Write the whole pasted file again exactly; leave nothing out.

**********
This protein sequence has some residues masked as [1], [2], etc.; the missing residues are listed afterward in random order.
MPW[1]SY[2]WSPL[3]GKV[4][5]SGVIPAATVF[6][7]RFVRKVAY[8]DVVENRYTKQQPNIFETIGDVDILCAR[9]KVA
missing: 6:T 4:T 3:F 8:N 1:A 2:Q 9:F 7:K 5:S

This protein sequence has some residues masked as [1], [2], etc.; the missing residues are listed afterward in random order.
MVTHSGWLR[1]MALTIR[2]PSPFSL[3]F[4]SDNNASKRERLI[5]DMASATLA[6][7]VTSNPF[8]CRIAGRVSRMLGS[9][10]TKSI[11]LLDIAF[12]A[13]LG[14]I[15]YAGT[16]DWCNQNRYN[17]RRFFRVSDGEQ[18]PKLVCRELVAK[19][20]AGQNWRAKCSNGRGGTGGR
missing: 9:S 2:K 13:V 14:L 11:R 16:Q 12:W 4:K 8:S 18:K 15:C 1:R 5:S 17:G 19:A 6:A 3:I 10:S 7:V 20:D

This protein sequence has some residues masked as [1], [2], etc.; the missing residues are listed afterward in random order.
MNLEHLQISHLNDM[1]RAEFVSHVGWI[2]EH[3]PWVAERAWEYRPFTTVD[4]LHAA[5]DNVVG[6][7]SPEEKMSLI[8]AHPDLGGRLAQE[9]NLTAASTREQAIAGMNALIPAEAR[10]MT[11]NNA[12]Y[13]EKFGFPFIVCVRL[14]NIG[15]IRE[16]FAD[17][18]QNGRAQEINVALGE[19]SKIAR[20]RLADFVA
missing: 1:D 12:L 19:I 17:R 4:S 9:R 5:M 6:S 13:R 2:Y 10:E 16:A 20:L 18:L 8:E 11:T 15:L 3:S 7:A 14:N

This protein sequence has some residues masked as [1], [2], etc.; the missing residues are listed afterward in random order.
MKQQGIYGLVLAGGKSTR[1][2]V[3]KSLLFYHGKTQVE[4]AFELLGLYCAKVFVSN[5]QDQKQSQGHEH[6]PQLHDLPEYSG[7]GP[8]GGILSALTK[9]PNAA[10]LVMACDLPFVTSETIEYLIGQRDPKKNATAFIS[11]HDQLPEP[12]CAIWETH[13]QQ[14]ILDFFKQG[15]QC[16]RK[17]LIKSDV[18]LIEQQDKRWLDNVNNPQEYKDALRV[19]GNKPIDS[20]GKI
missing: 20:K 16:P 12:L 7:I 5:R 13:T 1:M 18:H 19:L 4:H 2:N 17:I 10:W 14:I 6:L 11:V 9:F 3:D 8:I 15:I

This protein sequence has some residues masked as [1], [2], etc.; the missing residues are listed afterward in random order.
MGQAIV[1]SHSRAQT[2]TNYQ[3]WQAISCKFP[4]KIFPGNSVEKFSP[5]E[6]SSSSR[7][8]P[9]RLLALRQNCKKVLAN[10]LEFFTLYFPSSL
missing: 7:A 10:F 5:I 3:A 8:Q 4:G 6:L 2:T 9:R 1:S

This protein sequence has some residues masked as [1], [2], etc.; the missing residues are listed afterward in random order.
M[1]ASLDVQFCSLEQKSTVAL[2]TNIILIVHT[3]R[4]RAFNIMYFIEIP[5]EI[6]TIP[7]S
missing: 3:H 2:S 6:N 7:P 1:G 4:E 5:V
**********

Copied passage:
This protein sequence has some residues masked as [1], [2], etc.; the missing residues are listed afterward in random order.
MPW[1]SY[2]WSPL[3]GKV[4][5]SGVIPAATVF[6][7]RFVRKVAY[8]DVVENRYTKQQPNIFETIGDVDILCAR[9]KVA
missing: 6:T 4:T 3:F 8:N 1:A 2:Q 9:F 7:K 5:S

This protein sequence has some residues masked as [1], [2], etc.; the missing residues are listed afterward in random order.
MVTHSGWLR[1]MALTIR[2]PSPFSL[3]F[4]SDNNASKRERLI[5]DMASATLA[6][7]VTSNPF[8]CRIAGRVSRMLGS[9][10]TKSI[11]LLDIAF[12]A[13]LG[14]I[15]YAGT[16]DWCNQNRYN[17]RRFFRVSDGEQ[18]PKLVCRELVAK[19][20]AGQNWRAKCSNGRGGTGGR
missing: 9:S 2:K 13:V 14:L 11:R 16:Q 12:W 4:K 8:S 18:K 15:C 1:R 5:S 17:G 19:A 6:A 3:I 10:S 7:V 20:D

This protein sequence has some residues masked as [1], [2], etc.; the missing residues are listed afterward in random order.
MNLEHLQISHLNDM[1]RAEFVSHVGWI[2]EH[3]PWVAERAWEYRPFTTVD[4]LHAA[5]DNVVG[6][7]SPEEKMSLI[8]AHPDLGGRLAQE[9]NLTAASTREQAIAGMNALIPAEAR[10]MT[11]NNA[12]Y[13]EKFGFPFIVCVRL[14]NIG[15]IRE[16]FAD[17][18]QNGRAQEINVALGE[19]SKIAR[20]RLADFVA
missing: 1:D 12:L 19:I 17:R 4:S 9:R 5:M 6:S 13:R 2:Y 10:E 16:A 20:L 18:L 8:E 11:T 15:L 3:S 7:A 14:N

This protein sequence has some residues masked as [1], [2], etc.; the missing residues are listed afterward in random order.
MKQQGIYGLVLAGGKSTR[1][2]V[3]KSLLFYHGKTQVE[4]AFELLGLYCAKVFVSN[5]QDQKQSQGHEH[6]PQLHDLPEYSG[7]GP[8]GGILSALTK[9]PNAA[10]LVMACDLPFVTSETIEYLIGQRDPKKNATAFIS[11]HDQLPEP[12]CAIWETH[13]QQ[14]ILDFFKQG[15]QC[16]RK[17]LIKSDV[18]LIEQQDKRWLDNVNNPQEYKDALRV[19]GNKPIDS[20]GKI
missing: 20:K 16:P 12:L 7:I 5:R 13:T 1:M 18:H 19:L 4:H 2:N 17:I 10:W 14:I 6:L 11:V 9:F 3:D 8:I 15:I

This protein sequence has some residues masked as [1], [2], etc.; the missing residues are listed afterward in random order.
MGQAIV[1]SHSRAQT[2]TNYQ[3]WQAISCKFP[4]KIFPGNSVEKFSP[5]E[6]SSSSR[7][8]P[9]RLLALRQNCKKVLAN[10]LEFFTLYFPSSL
missing: 7:A 10:F 5:I 3:A 8:Q 4:G 6:L 2:T 9:R 1:S

This protein sequence has some residues masked as [1], [2], etc.; the missing residues are listed afterward in random order.
M[1]ASLDVQFCSLEQKSTVAL[2]TNIILIVHT[3]R[4]RAFNIMYFIEIP[5]EI[6]TIP[7]S
missing: 3:H 2:S 6:N 7:P 1:G 4:E 5:V